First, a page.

PS95.2 Weekly Report No. 1 | 9 till 15 November 2015
Under Saharan Dust
After 13 days at sea Polarstern reached Las Palmas on the Canary Islands on the 10th November. The team of three geophysicists left the ship and six new people came on board: two technicians to test the satellite antennae system, Sören Krägefski to calibrate the EK60 Ecosounder, two people to support the TROPOS team (Leipzig Institute for Tropospheric Research) and Karin Lochte as the new cruise leader. We also had a visit of the Director and colleagues from the Spanish Institute of Oceanography IEO (Instituto Espanol de Oceanografia) and POGO, who were very interested in the work of the students and the training programme.
After this stop, Polarstern continued towards Cap Verde with calm weather and rather low visibility due to dust plumes from the Sahara. The whole way, the dust clouds were present resulting in some spectacular sunsets. On this part of the cruise, samples were taken only from the moving ship along the cruise track. Every morning an XBT (Expendable Bathythermograph) was deployed to record the thermal stratification of the water columns (Fig.1), and water samples were taken from the sea surface for plankton analysis. The students were very busy in their groups to work on the samples from the last stations on the Ampere Sea Mount and to analyse the data. Five groups were formed at the start of the cruise who investigate oceanography, phytoplankton, zooplankton, remote sensing and one group works on communication. In each group six students work together and rotate to a new task after six days (Fig. 2). This way all students have a chance to experience the different subjects.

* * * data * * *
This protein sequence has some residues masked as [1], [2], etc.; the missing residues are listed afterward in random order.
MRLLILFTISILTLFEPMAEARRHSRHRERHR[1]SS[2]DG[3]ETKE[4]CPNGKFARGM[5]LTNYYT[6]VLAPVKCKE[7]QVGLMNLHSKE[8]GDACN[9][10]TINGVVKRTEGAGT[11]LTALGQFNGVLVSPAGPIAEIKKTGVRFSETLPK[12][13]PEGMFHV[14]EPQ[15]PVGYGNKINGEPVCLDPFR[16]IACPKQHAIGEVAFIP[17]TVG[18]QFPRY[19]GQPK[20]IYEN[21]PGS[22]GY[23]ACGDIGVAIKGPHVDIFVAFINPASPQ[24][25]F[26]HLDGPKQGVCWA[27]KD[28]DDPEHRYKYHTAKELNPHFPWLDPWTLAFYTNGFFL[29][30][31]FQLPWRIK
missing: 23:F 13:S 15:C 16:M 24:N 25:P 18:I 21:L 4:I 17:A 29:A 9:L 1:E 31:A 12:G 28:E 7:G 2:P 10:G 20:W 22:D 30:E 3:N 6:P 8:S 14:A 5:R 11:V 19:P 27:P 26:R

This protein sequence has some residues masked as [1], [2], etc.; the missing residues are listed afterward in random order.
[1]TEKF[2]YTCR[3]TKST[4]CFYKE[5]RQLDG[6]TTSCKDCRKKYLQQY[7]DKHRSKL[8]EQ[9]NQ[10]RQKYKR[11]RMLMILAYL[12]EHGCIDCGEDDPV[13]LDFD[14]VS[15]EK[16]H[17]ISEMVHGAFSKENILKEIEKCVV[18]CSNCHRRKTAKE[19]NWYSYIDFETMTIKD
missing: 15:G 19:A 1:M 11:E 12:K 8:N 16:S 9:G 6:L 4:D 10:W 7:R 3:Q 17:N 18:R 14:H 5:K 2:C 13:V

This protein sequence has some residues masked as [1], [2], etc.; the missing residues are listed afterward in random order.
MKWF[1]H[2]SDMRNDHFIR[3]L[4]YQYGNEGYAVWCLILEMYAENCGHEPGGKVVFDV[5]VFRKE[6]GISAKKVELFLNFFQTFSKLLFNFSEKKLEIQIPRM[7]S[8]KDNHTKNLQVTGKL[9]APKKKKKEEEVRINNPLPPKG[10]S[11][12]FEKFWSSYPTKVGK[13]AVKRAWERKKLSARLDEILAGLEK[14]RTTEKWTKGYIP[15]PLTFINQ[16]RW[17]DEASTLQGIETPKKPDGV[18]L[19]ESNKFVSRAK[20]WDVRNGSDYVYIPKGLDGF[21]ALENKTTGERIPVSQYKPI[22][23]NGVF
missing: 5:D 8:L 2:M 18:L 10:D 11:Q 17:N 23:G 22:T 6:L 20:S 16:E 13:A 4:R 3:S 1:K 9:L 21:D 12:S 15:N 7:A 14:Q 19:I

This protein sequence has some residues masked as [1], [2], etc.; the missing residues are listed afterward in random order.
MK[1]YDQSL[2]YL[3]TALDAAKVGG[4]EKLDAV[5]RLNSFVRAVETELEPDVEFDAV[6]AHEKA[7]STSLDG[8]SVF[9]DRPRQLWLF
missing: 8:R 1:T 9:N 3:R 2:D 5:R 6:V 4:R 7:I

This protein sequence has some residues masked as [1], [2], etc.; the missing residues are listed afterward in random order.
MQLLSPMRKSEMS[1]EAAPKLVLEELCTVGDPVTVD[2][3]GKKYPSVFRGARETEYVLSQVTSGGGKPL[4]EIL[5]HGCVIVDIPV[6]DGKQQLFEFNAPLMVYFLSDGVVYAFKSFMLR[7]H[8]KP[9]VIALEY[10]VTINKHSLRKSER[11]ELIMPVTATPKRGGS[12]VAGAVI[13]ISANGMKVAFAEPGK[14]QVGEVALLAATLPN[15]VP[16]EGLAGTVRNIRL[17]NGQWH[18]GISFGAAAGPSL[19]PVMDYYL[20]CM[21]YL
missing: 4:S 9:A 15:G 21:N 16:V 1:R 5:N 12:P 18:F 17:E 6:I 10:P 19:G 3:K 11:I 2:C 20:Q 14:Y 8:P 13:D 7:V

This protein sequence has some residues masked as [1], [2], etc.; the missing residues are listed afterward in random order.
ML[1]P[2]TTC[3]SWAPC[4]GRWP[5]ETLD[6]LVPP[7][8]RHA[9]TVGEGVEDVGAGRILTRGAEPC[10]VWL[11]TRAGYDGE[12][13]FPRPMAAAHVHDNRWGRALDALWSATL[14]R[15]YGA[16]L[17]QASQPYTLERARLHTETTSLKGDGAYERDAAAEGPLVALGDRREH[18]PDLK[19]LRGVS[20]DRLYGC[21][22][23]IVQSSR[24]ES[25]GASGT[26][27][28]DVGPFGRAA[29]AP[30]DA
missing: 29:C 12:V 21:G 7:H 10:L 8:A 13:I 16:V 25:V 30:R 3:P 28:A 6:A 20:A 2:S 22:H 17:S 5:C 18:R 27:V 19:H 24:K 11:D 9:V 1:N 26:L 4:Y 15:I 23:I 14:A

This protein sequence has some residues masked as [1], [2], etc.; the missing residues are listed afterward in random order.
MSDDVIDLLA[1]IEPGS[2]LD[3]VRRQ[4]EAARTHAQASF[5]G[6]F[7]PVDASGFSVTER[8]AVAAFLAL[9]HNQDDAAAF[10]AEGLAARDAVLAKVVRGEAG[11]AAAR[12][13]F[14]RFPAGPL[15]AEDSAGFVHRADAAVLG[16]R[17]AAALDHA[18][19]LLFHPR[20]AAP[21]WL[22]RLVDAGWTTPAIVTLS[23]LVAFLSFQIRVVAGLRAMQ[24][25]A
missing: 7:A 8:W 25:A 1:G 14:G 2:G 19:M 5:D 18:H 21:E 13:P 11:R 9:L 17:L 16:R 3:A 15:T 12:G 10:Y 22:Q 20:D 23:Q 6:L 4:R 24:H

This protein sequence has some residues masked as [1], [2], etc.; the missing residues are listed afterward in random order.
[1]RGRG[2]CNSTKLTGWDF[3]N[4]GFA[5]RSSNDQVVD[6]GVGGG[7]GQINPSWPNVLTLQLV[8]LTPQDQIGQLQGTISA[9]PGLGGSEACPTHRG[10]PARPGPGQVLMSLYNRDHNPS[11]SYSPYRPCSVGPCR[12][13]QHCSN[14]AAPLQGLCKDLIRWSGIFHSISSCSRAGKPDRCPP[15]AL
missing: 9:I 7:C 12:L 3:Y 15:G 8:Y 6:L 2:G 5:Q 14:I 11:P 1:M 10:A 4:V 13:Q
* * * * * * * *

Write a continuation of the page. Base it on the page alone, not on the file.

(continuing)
So far we have encountered three significant water masses: Mediterranean Outflow Water (MOW), North Atlantic Central Water (NACW) and North Atlantic Deep Water (NADW) that can be distinguished by their temperature and salinity characteristics. The signature of the MOW gradually decreased on the way to Cape Verde. The region we were crossing is an “ocean desert” with deep blue colour. There is very little plankton in the surface waters and only at the thermocline some phytoplankton is present. The CPR (Continuous Plankton Recorder) which is towed continuously at 20 m depth behind the ship shows only occasionally somewhat greener colours on its silk filter and collects only few zooplankton. When we approached the Cape Verde Islands more plankton was found and the filters became greener.
Finally the Cape Verde Islands appeared at the dust-veiled horizon (Fig. 3). At Mindelo, the capital of Cape Verde, the two technicians who successfully repaired the satellite antenna and an inspector of the ships agent left the ship. Within the over 3000m deep central region between the islands of the archipelago we carried out a night and a day sampling station to investigate the diurnal migration of the plankton. The ship’s lights at night attracted large squid and many flying fish; large Salps and Sargassum drifted by. It became obvious that the ocean around the archipelago of Cape Verde is much more productive than the surrounding ocean.
Another encounter at sea happened at Cape Verde: Maria S. Merian just left Mindelo en route to the Canary Island and we exchanged greetings from ship to ship by radio. Four birthdays were celebrated on Saturday night, 14th November, on the helicopter deck and all were happy to join and celebrate together.